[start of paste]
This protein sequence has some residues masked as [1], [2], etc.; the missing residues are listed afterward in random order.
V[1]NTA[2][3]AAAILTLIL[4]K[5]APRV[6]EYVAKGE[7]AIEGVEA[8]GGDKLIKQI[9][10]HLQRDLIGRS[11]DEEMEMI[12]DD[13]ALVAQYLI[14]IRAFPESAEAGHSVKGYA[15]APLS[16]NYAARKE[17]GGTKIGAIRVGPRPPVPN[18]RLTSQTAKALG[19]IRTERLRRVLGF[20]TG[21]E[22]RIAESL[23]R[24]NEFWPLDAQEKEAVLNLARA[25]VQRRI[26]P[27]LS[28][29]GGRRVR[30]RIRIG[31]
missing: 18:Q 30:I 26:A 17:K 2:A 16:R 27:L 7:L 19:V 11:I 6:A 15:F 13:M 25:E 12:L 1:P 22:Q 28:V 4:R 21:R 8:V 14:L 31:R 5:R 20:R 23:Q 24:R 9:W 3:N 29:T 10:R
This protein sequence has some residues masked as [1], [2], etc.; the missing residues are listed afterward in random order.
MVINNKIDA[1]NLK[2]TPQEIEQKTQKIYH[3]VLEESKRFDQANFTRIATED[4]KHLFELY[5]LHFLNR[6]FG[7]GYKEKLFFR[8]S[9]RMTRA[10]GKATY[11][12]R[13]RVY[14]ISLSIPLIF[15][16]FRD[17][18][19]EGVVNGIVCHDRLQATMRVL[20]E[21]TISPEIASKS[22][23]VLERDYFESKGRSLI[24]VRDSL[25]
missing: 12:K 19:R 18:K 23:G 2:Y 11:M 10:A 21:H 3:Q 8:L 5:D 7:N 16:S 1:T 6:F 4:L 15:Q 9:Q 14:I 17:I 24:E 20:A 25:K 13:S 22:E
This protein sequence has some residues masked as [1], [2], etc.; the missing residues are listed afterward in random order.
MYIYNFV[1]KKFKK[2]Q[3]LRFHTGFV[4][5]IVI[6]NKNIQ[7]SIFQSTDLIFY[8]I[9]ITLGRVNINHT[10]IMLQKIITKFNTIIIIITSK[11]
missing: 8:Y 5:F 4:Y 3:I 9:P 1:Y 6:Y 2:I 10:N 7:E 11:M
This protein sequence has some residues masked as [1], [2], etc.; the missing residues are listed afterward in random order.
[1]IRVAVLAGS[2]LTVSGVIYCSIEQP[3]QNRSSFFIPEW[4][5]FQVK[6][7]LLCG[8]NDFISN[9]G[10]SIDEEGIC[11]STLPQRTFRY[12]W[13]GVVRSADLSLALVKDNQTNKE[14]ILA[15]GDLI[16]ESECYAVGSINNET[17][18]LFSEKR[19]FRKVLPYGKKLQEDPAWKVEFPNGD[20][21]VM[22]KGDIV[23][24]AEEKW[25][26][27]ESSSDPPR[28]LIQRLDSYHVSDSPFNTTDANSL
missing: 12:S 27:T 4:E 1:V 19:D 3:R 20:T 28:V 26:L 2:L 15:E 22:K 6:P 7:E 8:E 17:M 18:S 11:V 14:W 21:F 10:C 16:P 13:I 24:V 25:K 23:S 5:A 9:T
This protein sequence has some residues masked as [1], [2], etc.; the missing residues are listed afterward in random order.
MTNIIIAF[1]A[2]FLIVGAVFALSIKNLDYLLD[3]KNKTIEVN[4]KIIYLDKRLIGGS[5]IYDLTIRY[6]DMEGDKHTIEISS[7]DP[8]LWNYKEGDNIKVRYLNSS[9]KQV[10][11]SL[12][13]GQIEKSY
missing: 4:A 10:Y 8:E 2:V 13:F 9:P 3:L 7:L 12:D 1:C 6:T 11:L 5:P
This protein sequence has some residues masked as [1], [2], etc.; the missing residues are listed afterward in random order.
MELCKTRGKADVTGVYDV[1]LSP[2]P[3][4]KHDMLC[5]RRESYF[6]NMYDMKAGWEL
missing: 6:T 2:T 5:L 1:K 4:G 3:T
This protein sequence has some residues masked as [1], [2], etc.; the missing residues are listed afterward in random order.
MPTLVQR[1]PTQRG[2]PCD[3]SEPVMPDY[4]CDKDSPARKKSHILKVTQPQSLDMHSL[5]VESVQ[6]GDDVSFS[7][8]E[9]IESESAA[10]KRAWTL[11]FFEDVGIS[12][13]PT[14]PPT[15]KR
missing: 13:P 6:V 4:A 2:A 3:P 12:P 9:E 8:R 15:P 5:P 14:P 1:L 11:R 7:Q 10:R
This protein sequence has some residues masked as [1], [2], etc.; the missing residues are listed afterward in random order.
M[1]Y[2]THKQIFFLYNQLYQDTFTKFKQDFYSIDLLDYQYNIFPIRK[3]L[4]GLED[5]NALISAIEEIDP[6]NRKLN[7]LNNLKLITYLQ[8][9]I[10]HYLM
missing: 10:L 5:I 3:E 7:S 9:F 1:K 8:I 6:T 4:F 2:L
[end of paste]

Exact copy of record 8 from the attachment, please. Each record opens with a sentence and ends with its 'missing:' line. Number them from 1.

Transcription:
This protein sequence has some residues masked as [1], [2], etc.; the missing residues are listed afterward in random order.
M[1]Y[2]THKQIFFLYNQLYQDTFTKFKQDFYSIDLLDYQYNIFPIRK[3]L[4]GLED[5]NALISAIEEIDP[6]NRKLN[7]LNNLKLITYLQ[8][9]I[10]HYLM
missing: 10:L 5:I 3:E 7:S 9:F 1:K 8:I 6:T 4:F 2:L